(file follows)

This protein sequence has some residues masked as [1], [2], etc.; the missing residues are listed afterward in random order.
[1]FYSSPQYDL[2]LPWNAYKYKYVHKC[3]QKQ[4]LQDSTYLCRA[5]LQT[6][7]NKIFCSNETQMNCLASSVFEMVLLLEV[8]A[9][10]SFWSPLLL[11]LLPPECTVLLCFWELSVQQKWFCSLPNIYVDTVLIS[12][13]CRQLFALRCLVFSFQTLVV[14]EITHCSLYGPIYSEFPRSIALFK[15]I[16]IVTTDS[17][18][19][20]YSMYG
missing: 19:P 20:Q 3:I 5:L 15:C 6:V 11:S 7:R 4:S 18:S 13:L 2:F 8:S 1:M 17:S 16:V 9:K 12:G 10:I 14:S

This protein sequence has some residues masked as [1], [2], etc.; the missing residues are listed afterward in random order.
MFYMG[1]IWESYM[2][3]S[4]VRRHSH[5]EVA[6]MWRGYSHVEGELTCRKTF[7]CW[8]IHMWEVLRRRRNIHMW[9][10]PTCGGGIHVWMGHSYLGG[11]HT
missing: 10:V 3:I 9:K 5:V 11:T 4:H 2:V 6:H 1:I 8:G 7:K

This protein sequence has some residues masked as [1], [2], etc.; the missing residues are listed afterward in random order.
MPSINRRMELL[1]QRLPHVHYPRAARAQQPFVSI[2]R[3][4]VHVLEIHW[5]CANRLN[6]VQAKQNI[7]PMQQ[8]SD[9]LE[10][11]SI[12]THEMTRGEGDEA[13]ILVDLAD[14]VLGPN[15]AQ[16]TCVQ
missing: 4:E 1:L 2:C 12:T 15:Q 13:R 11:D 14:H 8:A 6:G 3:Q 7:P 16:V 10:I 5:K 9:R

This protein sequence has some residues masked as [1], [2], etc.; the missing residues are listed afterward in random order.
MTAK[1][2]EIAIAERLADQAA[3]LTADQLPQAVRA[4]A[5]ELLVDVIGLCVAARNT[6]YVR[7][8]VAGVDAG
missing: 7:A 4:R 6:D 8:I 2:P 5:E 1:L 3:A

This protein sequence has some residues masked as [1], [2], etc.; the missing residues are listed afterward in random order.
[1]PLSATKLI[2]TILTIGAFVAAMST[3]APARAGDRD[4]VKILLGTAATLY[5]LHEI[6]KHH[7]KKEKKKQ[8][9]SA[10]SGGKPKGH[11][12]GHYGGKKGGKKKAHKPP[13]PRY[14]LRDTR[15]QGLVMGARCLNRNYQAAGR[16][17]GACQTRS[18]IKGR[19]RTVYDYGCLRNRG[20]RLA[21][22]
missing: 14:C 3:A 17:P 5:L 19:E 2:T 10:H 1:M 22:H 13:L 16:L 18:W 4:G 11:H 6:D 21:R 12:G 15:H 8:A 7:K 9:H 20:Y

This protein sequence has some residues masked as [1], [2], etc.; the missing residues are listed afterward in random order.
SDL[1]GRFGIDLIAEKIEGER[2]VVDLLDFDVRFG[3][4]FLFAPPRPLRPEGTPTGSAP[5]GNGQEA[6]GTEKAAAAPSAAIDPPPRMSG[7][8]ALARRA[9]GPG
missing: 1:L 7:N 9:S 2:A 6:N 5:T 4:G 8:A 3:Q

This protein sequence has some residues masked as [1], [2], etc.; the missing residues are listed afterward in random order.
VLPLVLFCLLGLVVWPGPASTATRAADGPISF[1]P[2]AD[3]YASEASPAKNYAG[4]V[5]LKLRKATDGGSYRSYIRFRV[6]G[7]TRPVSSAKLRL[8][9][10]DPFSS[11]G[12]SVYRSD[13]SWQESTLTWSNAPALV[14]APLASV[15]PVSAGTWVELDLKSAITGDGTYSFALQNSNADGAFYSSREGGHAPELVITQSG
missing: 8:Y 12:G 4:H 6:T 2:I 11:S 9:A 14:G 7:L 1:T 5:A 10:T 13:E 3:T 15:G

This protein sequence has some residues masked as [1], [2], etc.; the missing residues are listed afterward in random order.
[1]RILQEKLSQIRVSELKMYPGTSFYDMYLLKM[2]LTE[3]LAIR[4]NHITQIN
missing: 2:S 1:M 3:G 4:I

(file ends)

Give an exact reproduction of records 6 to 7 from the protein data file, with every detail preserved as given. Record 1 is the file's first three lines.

This protein sequence has some residues masked as [1], [2], etc.; the missing residues are listed afterward in random order.
SDL[1]GRFGIDLIAEKIEGER[2]VVDLLDFDVRFG[3][4]FLFAPPRPLRPEGTPTGSAP[5]GNGQEA[6]GTEKAAAAPSAAIDPPPRMSG[7][8]ALARRA[9]GPG
missing: 1:L 7:N 9:S 2:A 6:N 5:T 4:G 8:A 3:Q

This protein sequence has some residues masked as [1], [2], etc.; the missing residues are listed afterward in random order.
VLPLVLFCLLGLVVWPGPASTATRAADGPISF[1]P[2]AD[3]YASEASPAKNYAG[4]V[5]LKLRKATDGGSYRSYIRFRV[6]G[7]TRPVSSAKLRL[8][9][10]DPFSS[11]G[12]SVYRSD[13]SWQESTLTWSNAPALV[14]APLASV[15]PVSAGTWVELDLKSAITGDGTYSFALQNSNADGAFYSSREGGHAPELVITQSG
missing: 8:Y 12:G 4:H 6:T 2:I 11:S 9:A 14:G 7:L 1:T 5:A 10:T 13:E 3:T 15:G